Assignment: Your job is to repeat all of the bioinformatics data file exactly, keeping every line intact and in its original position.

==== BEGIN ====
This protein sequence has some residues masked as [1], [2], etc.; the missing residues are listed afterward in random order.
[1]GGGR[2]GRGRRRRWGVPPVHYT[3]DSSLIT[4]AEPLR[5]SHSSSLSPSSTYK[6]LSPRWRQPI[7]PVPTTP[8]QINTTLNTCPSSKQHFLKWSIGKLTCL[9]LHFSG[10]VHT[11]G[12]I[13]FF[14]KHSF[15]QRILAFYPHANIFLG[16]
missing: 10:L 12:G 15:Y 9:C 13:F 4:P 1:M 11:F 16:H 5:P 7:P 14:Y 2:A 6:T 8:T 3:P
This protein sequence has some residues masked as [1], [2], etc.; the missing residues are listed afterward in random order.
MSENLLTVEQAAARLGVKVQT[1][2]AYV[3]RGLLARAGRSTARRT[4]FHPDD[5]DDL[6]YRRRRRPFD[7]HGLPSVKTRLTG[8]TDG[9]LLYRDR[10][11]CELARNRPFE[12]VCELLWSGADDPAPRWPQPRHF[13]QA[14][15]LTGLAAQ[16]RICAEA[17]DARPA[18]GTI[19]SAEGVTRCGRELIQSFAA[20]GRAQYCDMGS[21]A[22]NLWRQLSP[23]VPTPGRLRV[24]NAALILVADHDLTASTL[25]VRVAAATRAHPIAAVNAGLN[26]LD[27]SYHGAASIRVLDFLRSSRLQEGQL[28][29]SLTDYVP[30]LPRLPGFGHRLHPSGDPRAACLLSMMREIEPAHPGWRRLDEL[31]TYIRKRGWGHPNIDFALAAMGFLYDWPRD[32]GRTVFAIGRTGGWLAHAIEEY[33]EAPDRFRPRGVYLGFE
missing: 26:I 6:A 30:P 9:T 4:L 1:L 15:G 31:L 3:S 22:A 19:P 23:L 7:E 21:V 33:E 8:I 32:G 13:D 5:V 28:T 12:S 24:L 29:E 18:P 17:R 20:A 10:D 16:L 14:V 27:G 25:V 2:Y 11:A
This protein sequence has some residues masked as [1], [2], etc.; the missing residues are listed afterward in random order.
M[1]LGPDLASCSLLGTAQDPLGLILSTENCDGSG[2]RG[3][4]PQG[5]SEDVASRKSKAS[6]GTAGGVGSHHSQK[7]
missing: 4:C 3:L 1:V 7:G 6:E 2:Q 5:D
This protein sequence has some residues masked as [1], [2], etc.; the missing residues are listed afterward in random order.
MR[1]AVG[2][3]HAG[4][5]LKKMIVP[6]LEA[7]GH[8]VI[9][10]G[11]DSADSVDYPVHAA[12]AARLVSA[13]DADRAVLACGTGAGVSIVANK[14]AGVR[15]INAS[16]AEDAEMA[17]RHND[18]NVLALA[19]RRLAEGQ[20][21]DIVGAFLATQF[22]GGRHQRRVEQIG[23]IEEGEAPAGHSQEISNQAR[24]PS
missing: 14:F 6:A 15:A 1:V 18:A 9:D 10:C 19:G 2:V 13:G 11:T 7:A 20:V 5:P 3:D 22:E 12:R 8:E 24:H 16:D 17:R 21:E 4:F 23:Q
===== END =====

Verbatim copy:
This protein sequence has some residues masked as [1], [2], etc.; the missing residues are listed afterward in random order.
[1]GGGR[2]GRGRRRRWGVPPVHYT[3]DSSLIT[4]AEPLR[5]SHSSSLSPSSTYK[6]LSPRWRQPI[7]PVPTTP[8]QINTTLNTCPSSKQHFLKWSIGKLTCL[9]LHFSG[10]VHT[11]G[12]I[13]FF[14]KHSF[15]QRILAFYPHANIFLG[16]
missing: 10:L 12:G 15:Y 9:C 13:F 4:P 1:M 11:F 16:H 5:P 7:P 14:Y 2:A 6:T 8:T 3:P
This protein sequence has some residues masked as [1], [2], etc.; the missing residues are listed afterward in random order.
MSENLLTVEQAAARLGVKVQT[1][2]AYV[3]RGLLARAGRSTARRT[4]FHPDD[5]DDL[6]YRRRRRPFD[7]HGLPSVKTRLTG[8]TDG[9]LLYRDR[10][11]CELARNRPFE[12]VCELLWSGADDPAPRWPQPRHF[13]QA[14][15]LTGLAAQ[16]RICAEA[17]DARPA[18]GTI[19]SAEGVTRCGRELIQSFAA[20]GRAQYCDMGS[21]A[22]NLWRQLSP[23]VPTPGRLRV[24]NAALILVADHDLTASTL[25]VRVAAATRAHPIAAVNAGLN[26]LD[27]SYHGAASIRVLDFLRSSRLQEGQL[28][29]SLTDYVP[30]LPRLPGFGHRLHPSGDPRAACLLSMMREIEPAHPGWRRLDEL[31]TYIRKRGWGHPNIDFALAAMGFLYDWPRD[32]GRTVFAIGRTGGWLAHAIEEY[33]EAPDRFRPRGVYLGFE
missing: 26:I 6:A 30:P 9:T 4:L 1:L 15:G 31:L 3:S 22:A 19:P 23:L 7:E 21:V 33:E 8:I 32:G 13:D 5:V 28:T 12:S 24:L 29:E 18:P 17:R 20:A 10:D 16:L 14:V 27:G 25:V 2:Y 11:A
This protein sequence has some residues masked as [1], [2], etc.; the missing residues are listed afterward in random order.
M[1]LGPDLASCSLLGTAQDPLGLILSTENCDGSG[2]RG[3][4]PQG[5]SEDVASRKSKAS[6]GTAGGVGSHHSQK[7]
missing: 4:C 3:L 1:V 7:G 6:E 2:Q 5:D
This protein sequence has some residues masked as [1], [2], etc.; the missing residues are listed afterward in random order.
MR[1]AVG[2][3]HAG[4][5]LKKMIVP[6]LEA[7]GH[8]VI[9][10]G[11]DSADSVDYPVHAA[12]AARLVSA[13]DADRAVLACGTGAGVSIVANK[14]AGVR[15]INAS[16]AEDAEMA[17]RHND[18]NVLALA[19]RRLAEGQ[20][21]DIVGAFLATQF[22]GGRHQRRVEQIG[23]IEEGEAPAGHSQEISNQAR[24]PS
missing: 14:F 6:A 15:A 1:V 18:A 9:D 10:C 19:G 2:V 13:G 11:T 7:A 20:V 5:P 3:D 22:E 12:R 8:E 24:H 16:D 17:R 21:E 4:F 23:Q